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12 Sep. 2018 | Comments (0)

In 2005, Hurricane Katrina became a watershed moment in modern-day disaster recovery. While the devastating effects of this historic event will not soon be forgotten, there is hope in knowing that every disaster recovery since 2005 has stood on the shoulders of hard lessons learned from Katrina.

SBP (originally called the Saint Bernard Project) has been at the forefront of the long-term reconstruction effort in New Orleans. SBP began as a volunteer-led rebuilding organization. In the first year of its existence, while the recovery decision-makers were still formulating a plan, SBP rebuilt homes for 82 families in the New Orleans area. This momentum caught the attention of socially engaged companies like KPMG, UPS, Toyota, Walmart Foundation, and others, which invested cash and human capital to help rebuild homes and drive tangible human impact, while also helping to build a strong foundation for SBP’s eventual national work—increasing resilience before and streamlining recovery after disaster.

Early and enduring investment by SBP’s corporate partners has allowed SBP to plant deep roots in the community. Nearly 13 years later, stories of recovery and rebuilding have long disappeared from headlines, but there is still work to be done in New Orleans. Many believe that the aftermath of a disaster is measured in months, but SBP’s partners have a long-term view of recovery and what it takes to return communities back to where they were before Katrina. To date, SBP has provided nearly 1,300 New Orleanians a predictable path to recovery by rebuilding more than 700 homes.

The organization has also broadened its scope to build new, affordable homes for first-time homebuyers and renters as part of its Opportunity Housing Program. Today, SBP’s New Orleans operation builds 50 houses a year, hosts thousands of volunteers and serves as the hub for innovation, taking lessons learned from the past to build better strategies for future disaster recoveries.

Corporate partnerships

KPMG has been a valued partner of SBP from the very earliest days. Team members made more than 15 volunteer trips to New Orleans and have since worked with SBP in many other locations. KPMG also introduced SBP to performance management and the balanced scorecard approach. The firm’s support of and belief in SBP’s work helped develop additional corporate partners. As important, KPMG has been a tireless advocate for a robust and complete recovery in the area.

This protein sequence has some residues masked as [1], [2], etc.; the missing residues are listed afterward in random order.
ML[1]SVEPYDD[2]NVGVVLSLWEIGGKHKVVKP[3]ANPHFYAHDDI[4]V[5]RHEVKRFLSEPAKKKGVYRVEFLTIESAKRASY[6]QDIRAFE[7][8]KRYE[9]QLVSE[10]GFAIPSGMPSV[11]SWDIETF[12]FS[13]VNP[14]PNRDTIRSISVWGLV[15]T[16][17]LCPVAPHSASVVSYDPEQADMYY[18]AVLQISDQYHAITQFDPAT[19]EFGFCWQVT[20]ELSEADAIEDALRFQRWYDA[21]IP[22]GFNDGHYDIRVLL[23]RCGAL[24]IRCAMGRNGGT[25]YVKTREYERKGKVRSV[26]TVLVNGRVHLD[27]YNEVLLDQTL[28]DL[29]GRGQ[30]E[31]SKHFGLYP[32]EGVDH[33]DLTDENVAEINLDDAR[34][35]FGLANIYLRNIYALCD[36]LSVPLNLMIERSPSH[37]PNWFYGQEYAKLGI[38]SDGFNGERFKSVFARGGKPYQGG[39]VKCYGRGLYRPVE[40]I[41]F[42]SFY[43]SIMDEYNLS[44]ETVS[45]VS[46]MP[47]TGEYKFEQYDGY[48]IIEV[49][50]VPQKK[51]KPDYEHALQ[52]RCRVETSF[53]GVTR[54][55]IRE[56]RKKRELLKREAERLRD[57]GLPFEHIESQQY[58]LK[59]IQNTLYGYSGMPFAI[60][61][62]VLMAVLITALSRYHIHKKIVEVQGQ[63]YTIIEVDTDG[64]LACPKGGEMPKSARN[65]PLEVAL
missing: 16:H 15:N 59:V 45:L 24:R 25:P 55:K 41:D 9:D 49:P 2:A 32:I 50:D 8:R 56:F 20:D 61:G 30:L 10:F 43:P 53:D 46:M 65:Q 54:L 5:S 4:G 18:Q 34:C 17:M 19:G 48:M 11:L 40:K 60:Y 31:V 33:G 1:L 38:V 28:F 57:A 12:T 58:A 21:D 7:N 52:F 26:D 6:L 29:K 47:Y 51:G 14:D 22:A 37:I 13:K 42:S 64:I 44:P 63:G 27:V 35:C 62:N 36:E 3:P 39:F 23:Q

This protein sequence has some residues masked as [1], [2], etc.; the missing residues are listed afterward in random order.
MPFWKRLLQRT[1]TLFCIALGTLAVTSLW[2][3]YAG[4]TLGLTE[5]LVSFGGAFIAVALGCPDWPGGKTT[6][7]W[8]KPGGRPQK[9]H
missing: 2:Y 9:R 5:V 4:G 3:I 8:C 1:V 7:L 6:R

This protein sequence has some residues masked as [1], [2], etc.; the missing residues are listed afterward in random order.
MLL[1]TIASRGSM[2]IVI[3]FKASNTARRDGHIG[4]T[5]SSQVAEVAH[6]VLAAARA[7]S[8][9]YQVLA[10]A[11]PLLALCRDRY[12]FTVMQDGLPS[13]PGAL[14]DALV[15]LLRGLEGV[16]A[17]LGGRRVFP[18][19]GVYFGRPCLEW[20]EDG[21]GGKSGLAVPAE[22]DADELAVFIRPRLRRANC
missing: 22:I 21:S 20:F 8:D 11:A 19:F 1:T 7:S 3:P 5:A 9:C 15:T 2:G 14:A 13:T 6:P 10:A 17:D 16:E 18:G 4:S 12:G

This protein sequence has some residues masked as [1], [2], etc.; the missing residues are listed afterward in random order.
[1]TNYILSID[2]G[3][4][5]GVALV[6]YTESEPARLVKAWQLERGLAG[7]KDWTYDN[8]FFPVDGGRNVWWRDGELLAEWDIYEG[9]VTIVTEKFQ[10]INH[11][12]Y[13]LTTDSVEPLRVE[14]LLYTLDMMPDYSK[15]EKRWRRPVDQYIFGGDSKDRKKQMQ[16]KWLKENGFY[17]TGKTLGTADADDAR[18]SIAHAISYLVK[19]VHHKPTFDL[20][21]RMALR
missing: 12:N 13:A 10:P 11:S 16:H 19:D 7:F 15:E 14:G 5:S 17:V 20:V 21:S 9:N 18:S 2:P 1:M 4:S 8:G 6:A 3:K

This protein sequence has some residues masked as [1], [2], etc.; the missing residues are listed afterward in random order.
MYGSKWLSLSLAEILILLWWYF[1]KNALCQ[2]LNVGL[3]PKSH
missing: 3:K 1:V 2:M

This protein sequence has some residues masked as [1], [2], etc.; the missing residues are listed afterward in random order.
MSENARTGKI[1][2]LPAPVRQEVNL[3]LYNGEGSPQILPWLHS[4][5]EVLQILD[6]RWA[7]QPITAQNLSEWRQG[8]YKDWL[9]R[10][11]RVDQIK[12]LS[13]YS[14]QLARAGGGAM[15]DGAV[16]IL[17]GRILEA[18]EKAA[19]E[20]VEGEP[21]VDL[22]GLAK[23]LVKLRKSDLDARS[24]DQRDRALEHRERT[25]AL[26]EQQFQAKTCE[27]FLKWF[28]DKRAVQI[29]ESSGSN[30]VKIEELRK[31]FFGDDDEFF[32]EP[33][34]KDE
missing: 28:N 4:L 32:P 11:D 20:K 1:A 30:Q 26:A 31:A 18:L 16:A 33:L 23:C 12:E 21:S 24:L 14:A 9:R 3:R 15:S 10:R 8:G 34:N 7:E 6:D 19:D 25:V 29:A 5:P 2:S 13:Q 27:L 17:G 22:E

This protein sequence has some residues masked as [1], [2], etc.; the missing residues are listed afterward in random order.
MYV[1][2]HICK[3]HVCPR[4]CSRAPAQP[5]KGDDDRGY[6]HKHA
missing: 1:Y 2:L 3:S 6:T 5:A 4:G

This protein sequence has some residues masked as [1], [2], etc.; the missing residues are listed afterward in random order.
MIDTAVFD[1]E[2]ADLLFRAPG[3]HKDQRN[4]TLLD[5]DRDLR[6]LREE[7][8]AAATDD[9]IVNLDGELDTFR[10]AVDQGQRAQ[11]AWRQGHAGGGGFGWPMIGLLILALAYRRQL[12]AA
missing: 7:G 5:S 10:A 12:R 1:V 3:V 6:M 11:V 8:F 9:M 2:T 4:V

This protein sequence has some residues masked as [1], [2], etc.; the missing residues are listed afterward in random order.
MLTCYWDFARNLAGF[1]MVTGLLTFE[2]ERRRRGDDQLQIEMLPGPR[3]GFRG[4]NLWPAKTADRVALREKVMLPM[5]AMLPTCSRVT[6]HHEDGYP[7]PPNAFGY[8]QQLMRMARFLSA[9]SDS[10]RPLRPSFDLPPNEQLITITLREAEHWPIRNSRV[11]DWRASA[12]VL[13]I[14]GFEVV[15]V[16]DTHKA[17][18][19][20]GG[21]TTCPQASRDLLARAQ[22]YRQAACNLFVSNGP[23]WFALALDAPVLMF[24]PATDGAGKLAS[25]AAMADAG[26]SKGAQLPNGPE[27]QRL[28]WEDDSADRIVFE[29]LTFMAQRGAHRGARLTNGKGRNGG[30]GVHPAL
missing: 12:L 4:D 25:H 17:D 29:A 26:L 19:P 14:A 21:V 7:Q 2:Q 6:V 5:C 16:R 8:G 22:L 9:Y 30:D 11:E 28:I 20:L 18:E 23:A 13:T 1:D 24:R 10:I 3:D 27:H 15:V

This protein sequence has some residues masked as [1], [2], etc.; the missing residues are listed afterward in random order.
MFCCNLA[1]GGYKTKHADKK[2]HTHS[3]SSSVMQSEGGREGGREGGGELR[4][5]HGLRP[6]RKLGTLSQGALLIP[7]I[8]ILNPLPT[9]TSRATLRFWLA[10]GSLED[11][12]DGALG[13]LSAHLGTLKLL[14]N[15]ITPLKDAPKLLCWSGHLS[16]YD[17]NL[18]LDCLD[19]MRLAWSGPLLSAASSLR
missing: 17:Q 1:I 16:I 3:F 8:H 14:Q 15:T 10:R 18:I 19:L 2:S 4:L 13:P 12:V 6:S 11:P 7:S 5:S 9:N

“When Katrina hit, The Conference Board’s Contributions Council [now Corporate Social Responsibility Council] responded with a convening in New Orleans to help members get a first-hand look at the devastation and to meet with resident leaders, heads of nonprofit organizations, as well as government officials,” said Bernie Milano, President of the KPMG Foundation. “KPMG had an existing relationship with SBP through the recommendations of local firm leaders. The meeting reinforced the value of our partnership. As a result, we have been remained involved in a meaningful way in the long-term reconstruction of New Orleans for over a decade.” 

UPS has been a valued partner since SBP’s inception, providing leadership and guidance at the board level, critical capital investment following disaster, ongoing volunteer support and in-kind donations, and improved logistics and inventory tracking processes. UPS’s commitment to long-term recovery is also evident in one of SBP’s newest initiatives—building prefabricated panels for new homes. Volunteers from around the country can build panels in one location that are then made available for homes elsewhere through the UPS network.